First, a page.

45 minutes ago, Jo498 said:

How on earth did you get the rugby idea? Admittedly, I didn't even know that France and Italy did rugby at all, for me it was entirely a UK + commonwealth thing, almost like Cricket or Polo. But overall I am pretty sure that even something like field/lawn hockey is bigger in most of Europe (ice hockey certainly is as a professional and spectator sport). The by far most popular European team sport that is almost ignored in the anglo-world is handball.

With rowing it is more complicated. As said, the Eight of Germany or the UK are objects of national pride and you will probably have a rowing club in every city with a lake or river. But I doubt that participation is even remotely comparable to tennis or the "simpler" endurance sports like swimming, cycling, running.

Another difference is (or at least used to be) that in Europe, "fit" typically means slim and in good condition in general or for endurance sports whereas in the US it seems to mean (very) muscular and good at weightlifting.

I don't follow rugby that closely, but France and/or Italy used to play in Six Nations with England, Scotland, Wales and Ireland (Just checked, they still do - France ended up above England last year).

A friend of a friend used to play handball and went to US on some student exchange program. No one he met in the US has ever even heard of handball. :lol:

Rowing requires a big enough river or a lake so that's a bit limiting. Also is a very expensive sport so not everyone can take part - you need boats that cost tens of thousands of euros/dollars/pounds and, no less expensive, a place next to that river or a lake to store them in.

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I am a bit fluffy and eating way too much junk and haven't been to the gym in weeks. But I'm also really happy so I don't feel as bad about it as I otherwise would. Class starts again soon and I think that having a regular schedule, even though I'll have much less free time and flexibility, will actually be good for getting me back into my workout routine. I only need to lose about 5 pounds so nothing crazy, but if I keep letting it slide soon I'll be into point of no return territory where it will take me a year or more to dig my way out of.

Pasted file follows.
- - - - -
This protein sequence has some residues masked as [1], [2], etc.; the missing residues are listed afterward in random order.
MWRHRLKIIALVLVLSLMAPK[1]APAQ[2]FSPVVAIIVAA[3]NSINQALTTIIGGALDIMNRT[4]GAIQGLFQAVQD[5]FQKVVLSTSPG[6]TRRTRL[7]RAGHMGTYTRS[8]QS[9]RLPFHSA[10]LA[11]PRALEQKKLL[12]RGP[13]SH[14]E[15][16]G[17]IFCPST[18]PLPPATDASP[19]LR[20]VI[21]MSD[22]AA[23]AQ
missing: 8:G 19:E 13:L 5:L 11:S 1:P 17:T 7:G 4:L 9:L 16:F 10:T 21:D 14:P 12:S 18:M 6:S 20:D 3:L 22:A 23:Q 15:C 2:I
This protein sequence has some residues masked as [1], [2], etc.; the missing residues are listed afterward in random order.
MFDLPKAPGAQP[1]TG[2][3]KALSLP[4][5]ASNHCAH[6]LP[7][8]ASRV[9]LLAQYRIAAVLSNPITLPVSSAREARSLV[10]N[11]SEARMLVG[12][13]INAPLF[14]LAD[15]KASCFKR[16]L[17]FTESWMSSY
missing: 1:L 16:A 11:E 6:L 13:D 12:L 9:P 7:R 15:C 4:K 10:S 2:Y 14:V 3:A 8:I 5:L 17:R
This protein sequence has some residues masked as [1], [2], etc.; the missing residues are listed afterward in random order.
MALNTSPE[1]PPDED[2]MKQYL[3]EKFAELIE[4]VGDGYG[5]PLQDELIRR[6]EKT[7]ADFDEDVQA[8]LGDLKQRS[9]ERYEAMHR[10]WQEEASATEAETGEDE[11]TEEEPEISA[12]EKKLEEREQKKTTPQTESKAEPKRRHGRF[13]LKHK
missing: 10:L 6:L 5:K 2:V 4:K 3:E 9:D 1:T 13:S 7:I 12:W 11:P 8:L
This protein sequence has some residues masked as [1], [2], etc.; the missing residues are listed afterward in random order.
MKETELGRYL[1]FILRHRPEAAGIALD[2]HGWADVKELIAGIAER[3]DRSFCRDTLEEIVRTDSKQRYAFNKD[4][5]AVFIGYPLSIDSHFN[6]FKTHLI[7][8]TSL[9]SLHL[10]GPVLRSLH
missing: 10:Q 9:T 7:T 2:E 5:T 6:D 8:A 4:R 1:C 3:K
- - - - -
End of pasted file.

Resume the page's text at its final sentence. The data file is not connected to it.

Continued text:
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14 hours ago, Jo498 said:

How on earth did you get the rugby idea?

Outsider's perspective I guess. One stereotype you hear here is that rugby is why American football isn't played in more places. Who knows if that's true, but you will hear football talking heads say that. 

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With rowing it is more complicated. As said, the Eight of Germany or the UK are objects of national pride and you will probably have a rowing club in every city with a lake or river. But I doubt that participation is even remotely comparable to tennis or the "simpler" endurance sports like swimming, cycling, running.

Again, likely from stereotyping. A lot of sports that are seen as affluent here can be associated with the UK, and rowing is certainly one of them. As far as I'm aware, rowing is mainly just a sport played at Ivy League and East coast colleges and universities. And when you hear about tournaments, there are often teams from the UK involved. 

13 hours ago, baxus said:

Football is huge in all of Europe but there are quite a few sports that are very popular in some European countries and almost non-existent in other European countries.

For example, very few people in UK care about basketball while it's huge almost everywhere else. Ice hockey is very popular in Russia, Scandinavian countries, Czech Republic (or is it Czechia now?), Slovakia and a few other countries and it's not even on the map in the rest of Europe.

That's not surprising. It's the same here, where lots of sports are regional. I come from a place where hockey is the end all be all of sports, but it's not played seriously in most places. Football and basketball are really the only sports that are played everywhere with high enthusiasm, and that's not even entirely true of the latter. Baseball used to be, but it's becoming much more of a regional sport these days.